Societies offer a permanent income haven as rates fall: With yields averaging 9.5%, the Pibs market is worth investigating

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The Independent Online
Investors looking for a high permanently fixed income in the face of tumbling building society returns could consider permanent interest- bearing shares.

Pibs are shares issued by building societies which offer a permanently fixed income paid twice a year plus the possibility of capital growth.

At the moment they offer yields averaging 9.5 per cent, compared with 5 per cent from an average building society account.

The prospects of continued low inflation and the possibility of further interest rate cuts add to their appeal.

The price and performance of the shares depends on the financial strength of the building society itself, in the same way as ordinary shares are linked to the financial position of a company.

Pibs have only been available for about two years, but the total market is already worth about pounds 840m.

The performance achieved by the first shares issued has been very good, reflecting the fact that building societies have been recovering from the worst of their problems caused by mortgage arrears and bad debts.

For example, the first shares were issued by Leeds Permanent, paying a fixed income of over 13 per cent. The value of these shares has risen by about 47 per cent.

Simon Mozley, assistant director of the stockbroker Hoare Govett, points out that yields have been falling, and that capital gains are unlikely to stay at that level.

The latest Pibs offer is from the UK's biggest building society, Halifax, which currently yields 8.79 per cent.

Initially, the shares were aimed mainly at institutional investors and had a high minimum investment of about pounds 50,000.

However, of the 13 societies now offering Pibs, seven have a minimum investment of pounds 1,000, and three have a minimum of pounds 10,000. Some societies have issued more than one tranche of shares.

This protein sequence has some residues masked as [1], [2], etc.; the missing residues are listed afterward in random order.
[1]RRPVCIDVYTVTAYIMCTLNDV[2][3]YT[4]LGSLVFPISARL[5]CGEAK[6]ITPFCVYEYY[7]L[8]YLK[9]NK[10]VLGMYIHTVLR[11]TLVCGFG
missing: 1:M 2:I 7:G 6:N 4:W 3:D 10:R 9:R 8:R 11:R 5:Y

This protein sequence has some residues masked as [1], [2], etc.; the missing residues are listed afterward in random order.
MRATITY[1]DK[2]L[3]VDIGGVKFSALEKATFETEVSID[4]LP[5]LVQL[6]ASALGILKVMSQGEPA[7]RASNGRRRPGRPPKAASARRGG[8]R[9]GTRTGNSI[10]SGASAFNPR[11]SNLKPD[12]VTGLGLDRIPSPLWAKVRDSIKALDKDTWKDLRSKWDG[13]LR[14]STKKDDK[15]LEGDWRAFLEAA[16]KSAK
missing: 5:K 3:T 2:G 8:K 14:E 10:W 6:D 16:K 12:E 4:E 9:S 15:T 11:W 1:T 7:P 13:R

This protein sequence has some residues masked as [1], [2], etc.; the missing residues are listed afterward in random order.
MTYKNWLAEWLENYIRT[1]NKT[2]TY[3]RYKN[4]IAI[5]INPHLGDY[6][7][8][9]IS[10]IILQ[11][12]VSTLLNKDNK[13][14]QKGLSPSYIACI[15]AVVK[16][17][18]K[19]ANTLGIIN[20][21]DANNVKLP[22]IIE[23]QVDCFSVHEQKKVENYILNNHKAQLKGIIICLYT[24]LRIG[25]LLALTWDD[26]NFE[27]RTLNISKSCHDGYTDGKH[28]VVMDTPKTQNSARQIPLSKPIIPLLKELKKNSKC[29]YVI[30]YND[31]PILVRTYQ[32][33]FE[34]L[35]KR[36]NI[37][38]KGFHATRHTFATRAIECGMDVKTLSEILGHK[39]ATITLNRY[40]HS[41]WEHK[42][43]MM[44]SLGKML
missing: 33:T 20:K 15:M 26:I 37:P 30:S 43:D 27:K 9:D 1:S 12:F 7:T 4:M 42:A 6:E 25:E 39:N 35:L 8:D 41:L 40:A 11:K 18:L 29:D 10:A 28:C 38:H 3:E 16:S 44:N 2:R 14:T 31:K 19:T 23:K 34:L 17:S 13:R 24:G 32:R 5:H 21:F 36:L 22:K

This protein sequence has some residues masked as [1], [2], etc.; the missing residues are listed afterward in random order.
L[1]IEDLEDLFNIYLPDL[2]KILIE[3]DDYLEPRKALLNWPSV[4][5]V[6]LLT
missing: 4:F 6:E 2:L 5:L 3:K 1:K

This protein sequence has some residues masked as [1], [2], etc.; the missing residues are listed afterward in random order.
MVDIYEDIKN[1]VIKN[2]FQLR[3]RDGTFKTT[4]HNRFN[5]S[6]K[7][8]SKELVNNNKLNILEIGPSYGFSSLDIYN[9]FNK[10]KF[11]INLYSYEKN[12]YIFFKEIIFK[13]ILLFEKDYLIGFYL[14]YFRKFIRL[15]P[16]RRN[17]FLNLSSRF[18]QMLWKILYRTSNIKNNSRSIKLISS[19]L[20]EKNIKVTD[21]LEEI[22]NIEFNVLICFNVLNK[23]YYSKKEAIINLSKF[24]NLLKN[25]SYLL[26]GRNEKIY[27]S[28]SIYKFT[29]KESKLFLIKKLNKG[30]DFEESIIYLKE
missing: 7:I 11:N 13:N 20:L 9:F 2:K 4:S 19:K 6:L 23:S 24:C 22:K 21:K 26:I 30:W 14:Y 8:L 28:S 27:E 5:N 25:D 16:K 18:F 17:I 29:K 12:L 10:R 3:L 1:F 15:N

Pibs can only be bought through a stockbroker or a financial adviser and their prices are quoted weekly in the Financial Times. The average commission charged is 1.5 per cent.

Investors who want to spread their investment among different society shares have two products available. One from the financial adviser Johnson Fry offers investment in a portfolio of Pibs.

The portfolio gives the option of investing in shares from the top 10 or top 20 building societies. The top 10 portfolio offers a yield of 9.1 per cent, while the top 20 portfolio gives 9.52 per cent.

Charlie Ricketts, Johnson Fry's investment director, said: 'Pibs have risen extremely strongly over the last few months. However, it's our view that interest rates will fall further and inflation is relatively stable.'

The second product investing in a range of Pibs is a unit trust from Exeter Fund Managers. The trust is 70 per cent invested in Pibs with the rest invested in other types of share aimed at giving an increasing yield.

----------------------------------------------------------------- PERMANENT INTEREST-BEARING SHARES ----------------------------------------------------------------- Society Offer Yield Minimum price investment p % pounds Bradford & Bingley 125.50 9.26 10,000 Bradford & Bingley 139.00 9.35 10,000 Bristol & West 133.25 10.04 1,000 Britannia 135.75 9.58 1,000 Cheltenham & Gloucester 126.50 9.28 50,000 Coventry 126.00 9.62 1,000 First National 113.75 10.33 10,000 Halifax 99.50 8.79 50,000 Halifax 134.00 8.90 50,000 Leeds & Holbeck 135.25 9.89 1,000 Leeds Permanent 147.50 9.24 50,000 Newcastle 113.75 9.45 1,000 Newcastle 132.75 9.51 1,000 North of England 130.75 9.66 1,000 Skipton 128.75 10.00 1,000 ----------------------------------------------------------------- Source Hoare Govett -----------------------------------------------------------------

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